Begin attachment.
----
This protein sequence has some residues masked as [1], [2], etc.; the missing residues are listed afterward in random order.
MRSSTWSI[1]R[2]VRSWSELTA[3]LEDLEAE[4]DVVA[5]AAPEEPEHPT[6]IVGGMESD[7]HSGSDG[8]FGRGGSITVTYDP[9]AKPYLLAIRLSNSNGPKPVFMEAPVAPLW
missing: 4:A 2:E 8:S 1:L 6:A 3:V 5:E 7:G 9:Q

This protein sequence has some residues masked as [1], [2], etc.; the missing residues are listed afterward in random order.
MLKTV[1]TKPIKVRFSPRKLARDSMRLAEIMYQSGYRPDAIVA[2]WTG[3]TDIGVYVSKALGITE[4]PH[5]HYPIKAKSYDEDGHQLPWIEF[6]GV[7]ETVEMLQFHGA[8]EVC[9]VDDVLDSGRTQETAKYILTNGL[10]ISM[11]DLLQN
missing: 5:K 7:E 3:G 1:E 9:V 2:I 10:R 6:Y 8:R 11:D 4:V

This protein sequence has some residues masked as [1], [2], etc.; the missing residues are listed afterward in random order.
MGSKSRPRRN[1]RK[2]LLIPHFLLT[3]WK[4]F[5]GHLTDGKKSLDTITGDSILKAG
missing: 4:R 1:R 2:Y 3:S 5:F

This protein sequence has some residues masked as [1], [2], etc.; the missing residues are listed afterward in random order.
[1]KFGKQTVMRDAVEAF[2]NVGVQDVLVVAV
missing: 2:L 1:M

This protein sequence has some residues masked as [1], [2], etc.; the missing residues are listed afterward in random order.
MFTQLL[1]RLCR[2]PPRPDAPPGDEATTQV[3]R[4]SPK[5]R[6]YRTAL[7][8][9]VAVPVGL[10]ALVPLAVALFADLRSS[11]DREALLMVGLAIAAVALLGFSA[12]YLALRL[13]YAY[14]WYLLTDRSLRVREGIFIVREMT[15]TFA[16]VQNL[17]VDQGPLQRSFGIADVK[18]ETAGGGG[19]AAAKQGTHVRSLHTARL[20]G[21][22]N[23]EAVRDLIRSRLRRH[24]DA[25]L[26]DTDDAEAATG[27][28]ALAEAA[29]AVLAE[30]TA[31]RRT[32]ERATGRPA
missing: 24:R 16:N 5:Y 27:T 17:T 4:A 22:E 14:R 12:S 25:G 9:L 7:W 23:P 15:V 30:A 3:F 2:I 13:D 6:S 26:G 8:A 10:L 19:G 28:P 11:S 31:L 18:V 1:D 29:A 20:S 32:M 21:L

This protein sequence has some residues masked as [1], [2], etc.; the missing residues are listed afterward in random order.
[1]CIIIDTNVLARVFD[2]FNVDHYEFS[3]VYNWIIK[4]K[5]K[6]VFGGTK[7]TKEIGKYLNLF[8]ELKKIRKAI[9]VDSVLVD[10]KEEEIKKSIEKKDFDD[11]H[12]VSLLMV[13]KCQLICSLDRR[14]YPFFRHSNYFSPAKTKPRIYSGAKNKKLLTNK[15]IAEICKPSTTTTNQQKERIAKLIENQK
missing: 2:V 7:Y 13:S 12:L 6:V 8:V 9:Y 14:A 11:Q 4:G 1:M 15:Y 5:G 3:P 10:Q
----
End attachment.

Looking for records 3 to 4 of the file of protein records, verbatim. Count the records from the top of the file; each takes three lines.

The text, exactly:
This protein sequence has some residues masked as [1], [2], etc.; the missing residues are listed afterward in random order.
MGSKSRPRRN[1]RK[2]LLIPHFLLT[3]WK[4]F[5]GHLTDGKKSLDTITGDSILKAG
missing: 4:R 1:R 2:Y 3:S 5:F

This protein sequence has some residues masked as [1], [2], etc.; the missing residues are listed afterward in random order.
[1]KFGKQTVMRDAVEAF[2]NVGVQDVLVVAV
missing: 2:L 1:M